1. We live by bread alone. Both Jesus and Moses said, “Man shall not live by bread alone but only the word that proceeds out of the mouth of God.” They both said it after times of intense fasting. Moses was telling Israel that there’s more to life than their bellies and desires. More than likely, the things and people in our lives have a stronger hold on us than we realize. We may read God’s Word, but it hasn’t become our bread.
2. We fail to follow through. Breaking a fast revealed something about me that was true in other areas. There were projects I started that I had not finished. There were things I said I would do and never got around to doing them. When we make a commitment, we have to see it through to completion. We not only have to be great starters, but great finishers.
3. We don’t persevere. One of the keys marks of a disciple is a willing to persevere under trials. Hunger is symbolic of difficulties in our lives. Unfortunately, many people crumble and complain their way through trials. Trials come to make us strong and strengthen our faith.
4. We are hypocritical. We say one thing, but do another. We tell people we are fasting publicly, but are munching away privately. There may be other areas of our lives that we haven’t submitted to the Lordship of Jesus Christ.
5. We are self-sufficient. When we are fasting, we are placed in a situation where we can’t help our hunger. We try to take control of the situation by trying to “beat the system.” We justify taking snacks. If it’s a sun-up to sun-down fast, we try to eat a huge meal right up until the sun rises to alleviate hunger pains through out the day. Fasting teaches us to be dependent on God and yearn for His presence. We have to take a hands off approach and trust in God to sustain us.
6. We are addicted to comfort. There’s nothing more comforting like comfort food. Food is one of our greatest idols. There are millions of people in are world who live in poverty and hunger. Fasting allows us to remember that there are people around the world who are hungry. Like our High Priest, we get to relate to the infirmities of the week. Unlike those of us who are fasting, their hunger is not by choice.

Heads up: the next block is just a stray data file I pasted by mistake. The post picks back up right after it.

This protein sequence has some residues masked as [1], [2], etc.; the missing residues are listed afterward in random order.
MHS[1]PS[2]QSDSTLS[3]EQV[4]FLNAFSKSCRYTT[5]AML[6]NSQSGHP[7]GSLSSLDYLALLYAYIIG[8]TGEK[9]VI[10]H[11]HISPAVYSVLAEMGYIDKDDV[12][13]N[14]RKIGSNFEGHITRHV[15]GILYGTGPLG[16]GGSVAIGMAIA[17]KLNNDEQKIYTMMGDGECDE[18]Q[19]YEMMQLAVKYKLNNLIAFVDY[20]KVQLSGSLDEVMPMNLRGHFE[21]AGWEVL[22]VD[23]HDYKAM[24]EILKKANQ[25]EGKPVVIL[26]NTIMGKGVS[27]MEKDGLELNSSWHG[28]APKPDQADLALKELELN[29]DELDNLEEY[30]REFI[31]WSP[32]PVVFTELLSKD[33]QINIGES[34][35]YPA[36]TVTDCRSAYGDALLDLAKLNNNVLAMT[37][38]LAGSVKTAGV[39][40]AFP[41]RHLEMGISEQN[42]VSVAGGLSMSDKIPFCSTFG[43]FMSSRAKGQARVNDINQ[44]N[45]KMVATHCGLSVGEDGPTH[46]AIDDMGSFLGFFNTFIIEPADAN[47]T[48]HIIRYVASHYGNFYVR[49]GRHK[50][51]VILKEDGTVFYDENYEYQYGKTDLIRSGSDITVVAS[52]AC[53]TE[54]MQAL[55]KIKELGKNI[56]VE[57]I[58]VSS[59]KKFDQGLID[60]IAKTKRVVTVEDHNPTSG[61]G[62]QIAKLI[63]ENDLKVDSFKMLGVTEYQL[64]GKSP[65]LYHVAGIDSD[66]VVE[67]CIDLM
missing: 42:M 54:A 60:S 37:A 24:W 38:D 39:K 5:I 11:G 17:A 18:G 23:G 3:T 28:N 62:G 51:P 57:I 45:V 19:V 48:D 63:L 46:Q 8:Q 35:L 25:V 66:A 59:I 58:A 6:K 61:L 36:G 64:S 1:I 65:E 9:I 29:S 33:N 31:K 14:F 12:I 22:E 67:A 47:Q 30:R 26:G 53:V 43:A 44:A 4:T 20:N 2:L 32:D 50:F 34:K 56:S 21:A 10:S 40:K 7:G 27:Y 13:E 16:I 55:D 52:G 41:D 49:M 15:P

6. We are selfish. In Isaiah 58, God challenged Israel’s selfishness. God wanted them to see that the purpose of fasting wasn’t to receive something. He wanted them to be righteous, generous, kind, and pursue justice. Life is not centered around us. God wants our lives to revolve around Him.
The women of The Bridge will gather to pray this evening as part of our Seek Solemn Assembly. The prayer gathering will take place at 7:30pm at the Silver Spring Civic Center. Scripture is filled with women who prayed amd served God faithfully. Luke 2:36-38 speaks of Anna the prophetess who served in the temple with fastings and prayers. In 1 Samuel, Hannah poured out her heart before the Lord as she yearned to birth a child. Godly women are women of prayer. Her greatest assets are her knees. She realizes that apart from God she can do nothing. While others think they are too busy to pray, she realizes that she’s too busy to not pray. I pray that God will be attentive as His daughters cry out to Him tonight.
This week is The Bridge’s solemn assembly. We simply entitled it Seek because we are seeking God this week through fasting and praying. Every evening a different group from our church will gather together to pray. Our service teams will gather to pray this evening. Our focus today is “Influence.” In Isaiah 58:7, God’s hope was that Israel’s fast would result in them making a difference in the lives of others. God questioned their commitment to the hungry, homeless, and naked. Our prayer today is that God will increase our influence; that we will make a world of difference in the world that we live in. We pray that our light shines in the darkness and we radiate God’s glory in a dying world.